Advertisement
YOU ARE HERE: LAT HomeCollectionsGraduation

SCREENING ROOM

The truth sinks in

September 18, 2003|Kevin Thomas | Times Staff Writer

The New York International Independent Film and Video Festival, which will present a whopping 100 features today through Sept. 28 at the Fairfax Cinemas and Raleigh Studios, is a no-frills showcase of films of widely varying quality and type in need of a distributor.

One of the best offerings has got to be Max Borenstein's "Swordswallowers and Thin Men" (Sept. 26), which ranks among the best first features of 2003. Borenstein captures the pain and fear that accompanies that awful moment of realization that strikes all college seniors that the real world lurks ahead. The film's title suggests how seniors can start feeling a little like sideshow freaks as they are hit by increasing uncertainty. Zak (Peter Cellini, a real find) is a smart, good-looking nice guy whose heretofore charmed life starts coming apart as his longtime romance with Samantha (Zoe Kazan), a painter whom he finds increasingly intimidating, begins to crumble; impending graduation makes it clear to her that that she's ready to move beyond Zak.

Borenstein is a writer-director of wit and tenacity, zeroing in on the rueful -- sometimes ruefully funny -- truth of each moment and situation. He reveals and implies instead of stating and declaring, and does so with subtlety and grace.

An English major at Yale and not a member of its film studies program, Borenstein commenced his independent project on an $1,800 grant last fall at the beginning of his own senior year. At his recent graduation both he and his film won the Arts Prize.

Suspense scenarios

Another impressive work is Adrian Keys' moody, increasingly ominous "Stillwater" (Wednesday), which glues attention from Frame 1 as a young man (Andrew Hulse) in a quiet rural Georgia town accidentally discovers his true parentage. His attempt to track down his birth mother has disquieting consequences for the young man himself. Very elliptical but stylish and commanding.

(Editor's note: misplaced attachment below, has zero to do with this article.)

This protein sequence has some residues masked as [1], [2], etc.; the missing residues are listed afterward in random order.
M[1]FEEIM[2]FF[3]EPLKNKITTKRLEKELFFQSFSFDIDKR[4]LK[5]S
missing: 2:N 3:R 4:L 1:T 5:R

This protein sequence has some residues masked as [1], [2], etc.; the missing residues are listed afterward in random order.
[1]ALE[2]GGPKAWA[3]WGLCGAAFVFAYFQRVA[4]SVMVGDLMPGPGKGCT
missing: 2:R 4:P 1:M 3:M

Mark Lester's "White Rush" (Friday), which C. Courtney Joyner adapted from a novel by Mark McGarrity, is a cleverly plotted escapist diversion directed with finesse by a genre veteran. Some friends are camping in the woods when they hear a blast of gunshots from what proves to a drug deal gone bad. One of the friends, a policeman (Louis Mandylor), sees the chance of lifetime, grabbing drugs and money, believing everyone involved is dead. As tough and shrewd as Mandylor's cop is, he and his pals immediately are in way over their heads. Crisp performances from Mandylor, Judd Nelson and Tricia Helfer.

Families in the '60s

Natalie Barandes, a TV writer-director-producer specializing in comedy, has taken a sharp departure moving into film with "As Virgins Fall" (Monday), a provocative 28-minute dramatic vignette. A jolting coming of age drama, it takes place on Aug. 8, 1969, when a pretty, intelligent 18-year-old (Dominique Swain) has a traumatic experience at the very moment the Manson Family is slaughtering actress Sharon Tate and her friends just around the corner from her parents' posh home. That horrendous event gives Swain's Ellen Denver's own ordeal larger meaning.

"As Virgins Fall" captures the not only the look of the moment -- in the Denver's home and in the clothes of their guests -- but more significantly of their attitudes as the Swinging '60s drew to a close while the quagmire in Vietnam worsened.

Ellen describes her father as "the best accountant in Hollywood." Her parents' party is a boozy affair during which Ellen fends off the family dentist and confronts her mother (Jennifer Coolidge) over her father's infidelity. The joyless evening all too credibly slides from dreary to far worse.

Barandes has effectively managed to capture all the dark currents at loose in America in a nutshell.

With contempt

Emmanuelle Schick's 40-minute "La Petite Morte" (Friday) takes a murky look at the porn industry, French style, that centers on Raffaela Anderson, a former porn actress who worked for years in an industry she had long come to hate.

Anderson co-starred in the notoriously graphic 2001 release "Baise-Moi," in which she and Karen Bach played women who love sex but hate men and team up for a savage rampage during which they combine sex and slaughter.

Both Schick and Anderson have too much contempt for porn, its makers and its audience for their tedious film to have much significance.

*

Screenings

New York International Independent Film and Video Festival

"White Rush," Friday, 8 p.m., Laemmle's Fairfax Cinemas, Beverly Boulevard at Fairfax Avenue, Los Angeles

"La Petite Morte," Friday,

11:15 p.m., Fairfax Cinemas

"As Virgins Fall," Monday,

8:10 p.m., Fairfax Cinemas

"Stillwater," Wednesday,

8:10 p.m., Fairfax Cinemas

"Swordswallowers and Thin Men," Sept. 26, 10 p.m., Raleigh Studios, Charlie Chaplin Room, 5300 Melrose Ave., Hollywood

Info: (310) 562-0596 or www.nyfilmvideo.com; tickets: www.ticketweb.com

Advertisement
Los Angeles Times Articles
|
|
|